Black History Month in Downtown Conway
February is Black History Month, dedicated to learning about and celebrating black history and achievements. Remembering the contributions and the stories of African Americans is essential because it prompts us to reflect upon how far we have come as a society, but also how much work we still have before us. Many influential African Americans both in antiquity and in more recent history have called Conway and its surrounding areas home, and we wanted to share glimpses of just a few of them.
A self-taught sculptor born near Wooster, Arkansas, Cicero Osco Pilgrim worked as a brick-layer, a roofer, and laid railroad track for the Missouri Pacific Railroad. At night, using pocket knives and carpenter’s tools, Pilgrim carved his sculptures at home. His masterpiece, The Last Days, is on display at the Bailey Library at Hendrix College along with ten more of his pieces.
Silas Owens was a stonemason and carpenter who was known throughout Central Arkansas for his skilled use of a style of construction called Mixed Masonry. The 1938 Charlie Hall House is the first known building using this style produced by Owens, and it still stands today as a monument to his creativity.
Elijah Eugene Pitts was a football player born in Mayflower, Arkansas who fielded for the Green Bay Packers as a halfback. Long before that, though, he played high school football at Pine Street High School in Conway. After receiving offers from Big Ten programs, he chose to remain near his home and joined the football program at Philander Smith College in Little Rock. Pitts was chosen by the Packers in the 13th round of the 1961 NFL draft, and in 1967 he scored two touchdowns for the team in the first Super Bowl. He was inducted into the Green Bay Packers Hall of Fame in 1979.
Kristin Allison Lewis is an opera singer from Little Rock known for her rich and moving soprano. She studied voice with Dr. Martha Antolik at the University of Central Arkansas, and in 2005 she went on to make her European operatic debut as Donna Elvira in Mozart’s Don Giovanni in Germany. She has since performed the title role in Aida, as well as Elizabeta in Don Carlo, Amelia in Un Ballo in Maschera, and many more. She was inducted into the Arkansas Black Hall of Fame in 2019.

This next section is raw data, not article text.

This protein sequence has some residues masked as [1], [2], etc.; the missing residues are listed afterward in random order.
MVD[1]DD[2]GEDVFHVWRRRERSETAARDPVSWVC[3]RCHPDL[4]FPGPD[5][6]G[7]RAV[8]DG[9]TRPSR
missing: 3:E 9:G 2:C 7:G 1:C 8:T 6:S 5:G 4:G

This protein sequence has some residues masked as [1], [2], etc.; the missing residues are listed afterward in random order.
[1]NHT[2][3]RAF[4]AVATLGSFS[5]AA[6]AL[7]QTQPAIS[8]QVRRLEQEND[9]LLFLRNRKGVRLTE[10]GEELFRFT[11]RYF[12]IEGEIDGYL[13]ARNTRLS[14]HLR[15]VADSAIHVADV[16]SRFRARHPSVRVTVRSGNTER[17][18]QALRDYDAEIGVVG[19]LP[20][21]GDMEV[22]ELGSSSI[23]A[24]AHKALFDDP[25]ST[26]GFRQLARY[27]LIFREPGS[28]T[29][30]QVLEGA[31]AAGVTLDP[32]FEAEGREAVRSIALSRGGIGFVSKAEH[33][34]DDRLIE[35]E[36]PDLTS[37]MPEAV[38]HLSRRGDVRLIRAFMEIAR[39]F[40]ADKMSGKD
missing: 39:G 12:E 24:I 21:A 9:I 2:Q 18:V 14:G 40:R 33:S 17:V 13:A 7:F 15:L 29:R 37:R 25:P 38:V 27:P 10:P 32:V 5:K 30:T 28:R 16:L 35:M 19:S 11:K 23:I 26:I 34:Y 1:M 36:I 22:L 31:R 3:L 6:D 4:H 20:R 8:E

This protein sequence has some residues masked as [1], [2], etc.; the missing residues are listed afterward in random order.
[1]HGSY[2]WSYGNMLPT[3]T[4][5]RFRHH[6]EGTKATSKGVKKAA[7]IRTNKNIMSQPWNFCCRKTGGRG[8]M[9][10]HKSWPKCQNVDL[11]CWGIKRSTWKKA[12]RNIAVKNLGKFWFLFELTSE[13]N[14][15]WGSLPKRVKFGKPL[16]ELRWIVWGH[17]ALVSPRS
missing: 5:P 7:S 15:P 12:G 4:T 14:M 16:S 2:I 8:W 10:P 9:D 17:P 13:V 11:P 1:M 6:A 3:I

Black History Month “Who I Am” Exhibit
If you would like to learn more about Black History firsthand, visit the UCA Downtown exhibit “Generational Ties: Who I Am. Who We Are.” This display features works curated by five artists of color: Nakeya Palmer, Nick Palmer, Adaja Cooper, Jasmine Jackson, and Rashawn Penister.
The exhibit is intended to create and strengthen a connection to the past – a celebration of the familial and cultural history and the resilience of Black Americans. The exhibit runs until March 5th, and can be viewed on Tuesdays and Wednesdays from 2:00 to 5:00 pm and Fridays from 12:00 to 5:00pm.
The influence and achievements of African Americans are so much more than can be contained in a single month of the year. But by taking time to listen, learn, and appreciate them, we can help create a community that is focused on unity and acceptance, which is the best way to ensure a better tomorrow. #DowntownStrong #YourPlaceIsHere